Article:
PDN Photo of the Day

Garry Winogrand’s Carousels of Color

The first exhibition dedicated to Garry Winogrand’s rarely seen color photographs is on view at the Brooklyn Museum. Though, until now, almost exclusively known for his black and white photographs that embodied a “snapshot aesthetic,” Winongrand also produced more than 45,000 color slides in the 1950s and 60s. “‘Garry Winogrand: Color’ is an exciting opportunity to rethink not only the work of an influential artist but also the history of color photography,” says curator Drew Sawyer.

The exhibition’s ambitious installation features 17 large-scale projections comprising more than 450 rotating images. Inside the dark and quiet gallery, the viewer is enveloped in the vivid photographs and transported to Coney Island, the streets of New York City, Texas, and the nation’s highways, suburbs, airports, fairgrounds and national parks.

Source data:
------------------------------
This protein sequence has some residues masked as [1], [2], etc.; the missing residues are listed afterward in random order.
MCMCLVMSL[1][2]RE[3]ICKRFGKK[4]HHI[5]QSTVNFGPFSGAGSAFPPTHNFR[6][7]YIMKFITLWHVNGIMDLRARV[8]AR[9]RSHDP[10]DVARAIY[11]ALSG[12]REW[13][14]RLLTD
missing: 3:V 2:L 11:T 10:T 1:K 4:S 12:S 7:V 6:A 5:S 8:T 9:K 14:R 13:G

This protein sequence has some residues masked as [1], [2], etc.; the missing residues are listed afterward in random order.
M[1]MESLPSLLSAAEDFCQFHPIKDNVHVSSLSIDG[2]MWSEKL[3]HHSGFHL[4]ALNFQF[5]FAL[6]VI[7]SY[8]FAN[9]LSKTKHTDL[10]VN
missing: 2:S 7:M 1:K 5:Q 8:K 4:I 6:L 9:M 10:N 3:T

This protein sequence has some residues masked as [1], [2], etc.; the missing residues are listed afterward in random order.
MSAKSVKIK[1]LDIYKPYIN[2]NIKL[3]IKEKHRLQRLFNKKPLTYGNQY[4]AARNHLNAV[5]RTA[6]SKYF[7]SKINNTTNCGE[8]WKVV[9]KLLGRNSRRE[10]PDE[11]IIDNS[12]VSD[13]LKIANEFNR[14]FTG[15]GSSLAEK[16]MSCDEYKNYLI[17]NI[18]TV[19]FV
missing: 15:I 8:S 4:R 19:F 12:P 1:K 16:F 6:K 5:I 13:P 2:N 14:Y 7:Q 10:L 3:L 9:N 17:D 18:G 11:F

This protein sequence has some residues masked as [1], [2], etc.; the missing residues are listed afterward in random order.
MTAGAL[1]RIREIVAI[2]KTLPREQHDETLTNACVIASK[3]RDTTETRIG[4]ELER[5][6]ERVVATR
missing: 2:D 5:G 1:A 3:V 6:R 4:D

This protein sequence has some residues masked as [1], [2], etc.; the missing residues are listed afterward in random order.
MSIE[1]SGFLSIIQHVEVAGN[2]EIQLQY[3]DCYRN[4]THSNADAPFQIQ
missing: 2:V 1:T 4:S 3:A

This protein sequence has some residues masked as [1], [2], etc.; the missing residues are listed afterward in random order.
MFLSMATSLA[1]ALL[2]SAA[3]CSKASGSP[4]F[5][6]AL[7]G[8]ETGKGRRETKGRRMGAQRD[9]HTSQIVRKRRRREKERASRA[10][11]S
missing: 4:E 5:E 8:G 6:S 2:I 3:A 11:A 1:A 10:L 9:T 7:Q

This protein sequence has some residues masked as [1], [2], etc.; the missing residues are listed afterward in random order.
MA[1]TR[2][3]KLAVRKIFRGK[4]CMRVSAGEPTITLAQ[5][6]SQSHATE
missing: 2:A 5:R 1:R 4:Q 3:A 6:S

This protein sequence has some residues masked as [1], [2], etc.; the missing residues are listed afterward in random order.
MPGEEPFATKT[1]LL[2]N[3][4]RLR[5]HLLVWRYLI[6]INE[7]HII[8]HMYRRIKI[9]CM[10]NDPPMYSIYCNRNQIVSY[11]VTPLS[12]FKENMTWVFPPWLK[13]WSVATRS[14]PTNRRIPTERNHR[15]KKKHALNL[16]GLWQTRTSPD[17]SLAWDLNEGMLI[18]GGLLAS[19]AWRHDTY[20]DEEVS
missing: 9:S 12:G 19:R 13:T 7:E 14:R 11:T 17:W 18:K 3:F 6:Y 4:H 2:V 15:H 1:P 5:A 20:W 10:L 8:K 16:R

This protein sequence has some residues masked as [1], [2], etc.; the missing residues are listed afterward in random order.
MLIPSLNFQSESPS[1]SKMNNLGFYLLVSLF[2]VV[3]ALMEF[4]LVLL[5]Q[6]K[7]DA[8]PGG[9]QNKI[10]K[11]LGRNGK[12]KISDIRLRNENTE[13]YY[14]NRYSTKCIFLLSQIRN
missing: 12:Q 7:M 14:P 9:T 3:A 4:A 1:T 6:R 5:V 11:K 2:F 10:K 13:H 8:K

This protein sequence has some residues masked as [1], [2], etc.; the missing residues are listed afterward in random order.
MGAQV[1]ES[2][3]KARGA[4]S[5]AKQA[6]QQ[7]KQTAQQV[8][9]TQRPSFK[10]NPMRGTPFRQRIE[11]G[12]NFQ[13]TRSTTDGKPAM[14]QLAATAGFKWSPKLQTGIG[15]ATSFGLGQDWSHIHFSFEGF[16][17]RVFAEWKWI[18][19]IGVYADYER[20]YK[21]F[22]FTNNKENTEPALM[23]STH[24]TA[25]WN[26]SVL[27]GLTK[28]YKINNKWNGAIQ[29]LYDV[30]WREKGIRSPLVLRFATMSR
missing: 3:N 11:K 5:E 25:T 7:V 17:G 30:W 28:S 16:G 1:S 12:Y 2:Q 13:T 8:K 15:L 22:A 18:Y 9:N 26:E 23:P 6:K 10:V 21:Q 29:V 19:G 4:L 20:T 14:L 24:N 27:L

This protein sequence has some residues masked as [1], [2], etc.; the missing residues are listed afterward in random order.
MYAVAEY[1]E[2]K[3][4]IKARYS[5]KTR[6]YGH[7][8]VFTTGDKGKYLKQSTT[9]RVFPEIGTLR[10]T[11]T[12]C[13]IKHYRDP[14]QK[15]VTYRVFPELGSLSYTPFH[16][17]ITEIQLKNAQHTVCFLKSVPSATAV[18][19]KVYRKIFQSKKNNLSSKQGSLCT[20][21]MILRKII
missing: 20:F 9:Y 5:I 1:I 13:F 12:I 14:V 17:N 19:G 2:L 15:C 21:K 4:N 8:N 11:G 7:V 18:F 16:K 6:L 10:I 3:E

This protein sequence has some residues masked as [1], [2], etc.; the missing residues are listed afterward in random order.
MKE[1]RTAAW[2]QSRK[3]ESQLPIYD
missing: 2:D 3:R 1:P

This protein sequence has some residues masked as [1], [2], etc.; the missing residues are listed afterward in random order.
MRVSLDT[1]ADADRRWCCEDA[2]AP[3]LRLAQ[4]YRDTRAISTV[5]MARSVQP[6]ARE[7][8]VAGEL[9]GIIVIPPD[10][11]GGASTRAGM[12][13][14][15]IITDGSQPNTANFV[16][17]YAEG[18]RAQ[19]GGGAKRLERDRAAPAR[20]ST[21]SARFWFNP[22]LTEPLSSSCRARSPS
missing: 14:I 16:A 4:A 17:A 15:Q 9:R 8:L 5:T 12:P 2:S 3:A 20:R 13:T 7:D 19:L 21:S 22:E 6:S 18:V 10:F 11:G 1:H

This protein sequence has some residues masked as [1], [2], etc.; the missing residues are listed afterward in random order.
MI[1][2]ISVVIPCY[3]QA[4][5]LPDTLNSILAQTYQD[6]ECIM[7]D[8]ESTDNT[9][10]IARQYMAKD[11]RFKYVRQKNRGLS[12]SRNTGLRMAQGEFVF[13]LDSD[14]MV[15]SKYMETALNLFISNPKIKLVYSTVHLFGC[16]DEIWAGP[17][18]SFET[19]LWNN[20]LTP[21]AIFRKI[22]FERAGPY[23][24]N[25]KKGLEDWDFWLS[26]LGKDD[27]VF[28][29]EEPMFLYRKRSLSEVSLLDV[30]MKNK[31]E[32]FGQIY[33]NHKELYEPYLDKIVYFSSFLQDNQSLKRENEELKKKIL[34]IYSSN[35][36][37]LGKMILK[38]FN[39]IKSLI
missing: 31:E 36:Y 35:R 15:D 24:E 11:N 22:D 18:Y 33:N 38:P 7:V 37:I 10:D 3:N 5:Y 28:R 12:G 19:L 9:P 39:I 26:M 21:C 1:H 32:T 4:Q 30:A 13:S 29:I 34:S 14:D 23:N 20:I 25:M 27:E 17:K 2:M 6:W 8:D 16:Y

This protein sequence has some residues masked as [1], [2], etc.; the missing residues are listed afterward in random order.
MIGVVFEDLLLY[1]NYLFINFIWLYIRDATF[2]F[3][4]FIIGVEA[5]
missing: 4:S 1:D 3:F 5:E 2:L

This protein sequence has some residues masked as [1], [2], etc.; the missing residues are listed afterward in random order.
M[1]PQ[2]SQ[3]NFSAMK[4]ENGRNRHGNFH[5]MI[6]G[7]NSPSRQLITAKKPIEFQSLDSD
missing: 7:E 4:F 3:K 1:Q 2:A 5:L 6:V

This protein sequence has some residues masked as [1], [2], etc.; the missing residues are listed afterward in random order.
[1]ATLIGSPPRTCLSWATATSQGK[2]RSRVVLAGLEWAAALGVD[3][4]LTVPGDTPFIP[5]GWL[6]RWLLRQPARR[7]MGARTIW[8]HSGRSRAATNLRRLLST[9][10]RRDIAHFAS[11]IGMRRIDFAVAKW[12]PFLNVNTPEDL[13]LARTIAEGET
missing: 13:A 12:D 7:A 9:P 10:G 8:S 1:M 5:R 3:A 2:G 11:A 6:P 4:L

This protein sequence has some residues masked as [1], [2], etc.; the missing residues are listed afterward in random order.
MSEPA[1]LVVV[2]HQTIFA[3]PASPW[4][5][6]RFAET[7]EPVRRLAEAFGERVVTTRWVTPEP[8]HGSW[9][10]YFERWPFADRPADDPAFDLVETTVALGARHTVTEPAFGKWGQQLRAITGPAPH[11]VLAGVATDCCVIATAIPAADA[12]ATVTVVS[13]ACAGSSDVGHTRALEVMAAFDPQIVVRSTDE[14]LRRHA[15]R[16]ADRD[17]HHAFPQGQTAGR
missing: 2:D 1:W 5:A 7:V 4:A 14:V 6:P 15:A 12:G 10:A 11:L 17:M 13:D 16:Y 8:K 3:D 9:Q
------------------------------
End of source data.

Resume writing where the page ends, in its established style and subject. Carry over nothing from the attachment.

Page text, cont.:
When he died unexpectedly at age 56, Winongrand left behind a massive estate that is only beginning to be explored. “Predicting the photographic practices of today, he photographed nearly everything,” says Sawyer. Winogrand, who came from a working-class background in the Bronx, didn’t have the resources to produce costly color prints. “Garry Winogrand: Color” allows a long overdue examination of an aspect of Winogrand’s career to which he was deeply committed. 

“Garry Winogrand: Color”
Brooklyn Musuem
Through December 8, 2019

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